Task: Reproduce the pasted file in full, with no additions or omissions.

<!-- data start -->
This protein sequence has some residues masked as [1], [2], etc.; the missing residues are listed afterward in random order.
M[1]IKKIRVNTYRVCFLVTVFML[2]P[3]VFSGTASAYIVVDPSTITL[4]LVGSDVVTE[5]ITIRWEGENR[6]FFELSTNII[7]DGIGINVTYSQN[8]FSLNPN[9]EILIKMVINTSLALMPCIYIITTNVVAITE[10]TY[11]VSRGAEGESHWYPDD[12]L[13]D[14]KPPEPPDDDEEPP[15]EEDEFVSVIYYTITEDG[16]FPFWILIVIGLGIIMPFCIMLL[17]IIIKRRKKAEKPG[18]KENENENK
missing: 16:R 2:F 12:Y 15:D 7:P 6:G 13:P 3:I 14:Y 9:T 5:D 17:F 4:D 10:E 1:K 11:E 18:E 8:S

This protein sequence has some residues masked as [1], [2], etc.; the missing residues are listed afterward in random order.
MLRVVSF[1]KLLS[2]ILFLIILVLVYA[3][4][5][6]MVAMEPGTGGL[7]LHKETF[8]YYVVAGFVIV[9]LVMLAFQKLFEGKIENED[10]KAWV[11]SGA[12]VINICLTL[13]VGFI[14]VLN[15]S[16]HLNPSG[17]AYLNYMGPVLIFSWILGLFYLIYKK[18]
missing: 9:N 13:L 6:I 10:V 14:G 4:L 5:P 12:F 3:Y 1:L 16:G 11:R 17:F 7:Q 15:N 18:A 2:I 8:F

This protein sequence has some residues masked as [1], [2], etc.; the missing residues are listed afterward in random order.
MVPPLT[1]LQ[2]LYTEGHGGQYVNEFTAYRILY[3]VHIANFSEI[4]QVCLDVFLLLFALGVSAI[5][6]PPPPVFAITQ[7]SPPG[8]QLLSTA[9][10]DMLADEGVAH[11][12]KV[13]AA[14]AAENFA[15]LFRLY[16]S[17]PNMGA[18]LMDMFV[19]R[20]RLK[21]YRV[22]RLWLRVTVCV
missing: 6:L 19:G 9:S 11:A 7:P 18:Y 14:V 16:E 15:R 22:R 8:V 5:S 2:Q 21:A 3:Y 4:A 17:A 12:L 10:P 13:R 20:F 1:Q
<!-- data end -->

This protein sequence has some residues masked as [1], [2], etc.; the missing residues are listed afterward in random order.
M[1]IKKIRVNTYRVCFLVTVFML[2]P[3]VFSGTASAYIVVDPSTITL[4]LVGSDVVTE[5]ITIRWEGENR[6]FFELSTNII[7]DGIGINVTYSQN[8]FSLNPN[9]EILIKMVINTSLALMPCIYIITTNVVAITE[10]TY[11]VSRGAEGESHWYPDD[12]L[13]D[14]KPPEPPDDDEEPP[15]EEDEFVSVIYYTITEDG[16]FPFWILIVIGLGIIMPFCIMLL[17]IIIKRRKKAEKPG[18]KENENENK
missing: 16:R 2:F 12:Y 15:D 7:P 6:G 13:P 3:I 14:Y 9:T 5:D 17:F 4:D 10:E 1:K 11:E 18:E 8:S

This protein sequence has some residues masked as [1], [2], etc.; the missing residues are listed afterward in random order.
MLRVVSF[1]KLLS[2]ILFLIILVLVYA[3][4][5][6]MVAMEPGTGGL[7]LHKETF[8]YYVVAGFVIV[9]LVMLAFQKLFEGKIENED[10]KAWV[11]SGA[12]VINICLTL[13]VGFI[14]VLN[15]S[16]HLNPSG[17]AYLNYMGPVLIFSWILGLFYLIYKK[18]
missing: 9:N 13:L 6:I 10:V 14:G 4:L 5:P 12:F 3:Y 1:L 16:G 11:R 17:F 7:Q 15:N 18:A 2:I 8:F

This protein sequence has some residues masked as [1], [2], etc.; the missing residues are listed afterward in random order.
MVPPLT[1]LQ[2]LYTEGHGGQYVNEFTAYRILY[3]VHIANFSEI[4]QVCLDVFLLLFALGVSAI[5][6]PPPPVFAITQ[7]SPPG[8]QLLSTA[9][10]DMLADEGVAH[11][12]KV[13]AA[14]AAENFA[15]LFRLY[16]S[17]PNMGA[18]LMDMFV[19]R[20]RLK[21]YRV[22]RLWLRVTVCV
missing: 6:L 19:G 9:S 11:A 7:P 18:Y 14:V 16:E 15:R 22:R 8:V 5:S 2:Q 21:A 3:Y 4:A 17:A 12:L 10:P 13:R 20:F 1:Q